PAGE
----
Lew’s aggressive treatments have included chemotherapy and radiation, a bilateral mastectomy and the removal of her ovaries, as a precaution to prevent the development of a new cancer.
“I benefited from genetic testing because had I not gone for the genetic testing when I did and then for the screening test based on those results, my cancer likely would not have been found until much later and with a worse prognosis,” Lew says. “I think that having my genetic test results helped to inform my decisions about the surgeries I had.”
Breast cancer genetic mutations common in other cancers
Dr. Samadder’s INTERCEPT study revealed mutations like Lew’s, in the high risk BRCA1 and BRCA2 breast cancer genes, accounted for nearly 17% of all genetic mutations found in patients with cancer.
“More interesting was the fact that even though these genes are classically associated with breast and ovarian cancer, they occurred at an even higher frequency in pancreatic and prostate cancers,” Dr. Samadder explains. “These are not cancers we typically think of as being highly genetic, but our finding of BRCA mutations in these cancers opens up possibilities of using alternative cancer treatments for these patients as well,” he says.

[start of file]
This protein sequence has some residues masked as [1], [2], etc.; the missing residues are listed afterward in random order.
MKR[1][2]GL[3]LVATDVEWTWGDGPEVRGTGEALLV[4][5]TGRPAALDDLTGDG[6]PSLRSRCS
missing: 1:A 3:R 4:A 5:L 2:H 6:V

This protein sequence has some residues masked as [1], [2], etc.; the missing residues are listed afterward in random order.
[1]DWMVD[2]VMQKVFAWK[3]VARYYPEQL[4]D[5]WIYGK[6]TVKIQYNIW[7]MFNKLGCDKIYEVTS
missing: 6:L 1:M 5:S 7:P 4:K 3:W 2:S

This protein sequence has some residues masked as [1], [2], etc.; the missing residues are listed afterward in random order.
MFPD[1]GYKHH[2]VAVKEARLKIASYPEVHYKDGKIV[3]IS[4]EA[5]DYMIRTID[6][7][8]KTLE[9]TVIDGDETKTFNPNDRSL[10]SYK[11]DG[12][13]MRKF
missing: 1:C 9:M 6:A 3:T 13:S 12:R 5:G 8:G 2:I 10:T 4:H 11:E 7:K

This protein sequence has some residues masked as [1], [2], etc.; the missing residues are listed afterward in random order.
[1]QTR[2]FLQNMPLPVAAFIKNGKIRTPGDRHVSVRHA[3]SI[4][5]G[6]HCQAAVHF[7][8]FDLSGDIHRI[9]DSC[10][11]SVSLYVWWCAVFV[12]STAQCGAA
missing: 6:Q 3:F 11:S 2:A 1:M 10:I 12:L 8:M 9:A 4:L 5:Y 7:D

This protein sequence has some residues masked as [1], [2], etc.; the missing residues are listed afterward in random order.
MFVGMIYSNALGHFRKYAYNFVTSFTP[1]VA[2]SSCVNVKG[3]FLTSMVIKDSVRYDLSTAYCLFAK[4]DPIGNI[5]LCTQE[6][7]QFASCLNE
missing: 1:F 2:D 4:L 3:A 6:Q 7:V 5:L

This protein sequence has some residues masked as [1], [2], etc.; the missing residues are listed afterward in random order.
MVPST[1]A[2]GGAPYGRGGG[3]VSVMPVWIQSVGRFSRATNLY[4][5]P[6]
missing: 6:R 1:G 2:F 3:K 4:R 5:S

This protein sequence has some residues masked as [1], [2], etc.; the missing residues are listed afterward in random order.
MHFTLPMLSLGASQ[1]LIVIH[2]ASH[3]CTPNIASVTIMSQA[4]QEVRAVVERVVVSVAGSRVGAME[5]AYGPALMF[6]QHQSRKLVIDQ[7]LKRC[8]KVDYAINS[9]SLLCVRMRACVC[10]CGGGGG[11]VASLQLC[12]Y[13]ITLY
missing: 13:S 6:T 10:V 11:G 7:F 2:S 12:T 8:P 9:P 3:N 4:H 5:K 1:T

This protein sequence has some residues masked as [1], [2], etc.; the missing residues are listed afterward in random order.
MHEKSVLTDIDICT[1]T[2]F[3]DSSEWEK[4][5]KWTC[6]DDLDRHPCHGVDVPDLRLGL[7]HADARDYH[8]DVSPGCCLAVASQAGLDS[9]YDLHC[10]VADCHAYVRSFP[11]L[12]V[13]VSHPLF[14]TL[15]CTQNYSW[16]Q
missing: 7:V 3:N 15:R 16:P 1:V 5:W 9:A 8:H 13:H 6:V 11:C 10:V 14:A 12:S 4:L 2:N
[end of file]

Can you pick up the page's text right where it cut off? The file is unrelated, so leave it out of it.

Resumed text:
“I benefited from genetic testing because had I not gone for the genetic testing when I did and then for the screening test based on those results, my cancer likely would not have been found until much later and with a worse prognosis.” - Kate Lew
Two-and-a-half years after her diagnosis, Lew is thankful to be in remission. She enjoys spending time with her husband and dogs, as well as cooking and working on projects around her house. She is urging others with a family cancer history to undergo genetic testing.
“Oftentimes we think of breast cancer as being connected to your mom and your mom’s history,” Lew says. “But, of course, in my case, this was from my dad’s side. So realizing that there may be more connections is really important to know.”
She says her experience has also helped her to see through the eyes of her patients.
“I think having the knowledge of what people are going through when you’re waiting to hear the results or going through tests has helped me see things from a patient’s perspective.”
Dr. Samadder says Lew, Garnett and other patients like them are powerful examples of why genetic testing is essential.
“Genetic testing is critical for early detection of cancer when many are still treatable and can also lead to important decisions regarding targeted therapies that can shrink the tumor and improve survival," he says.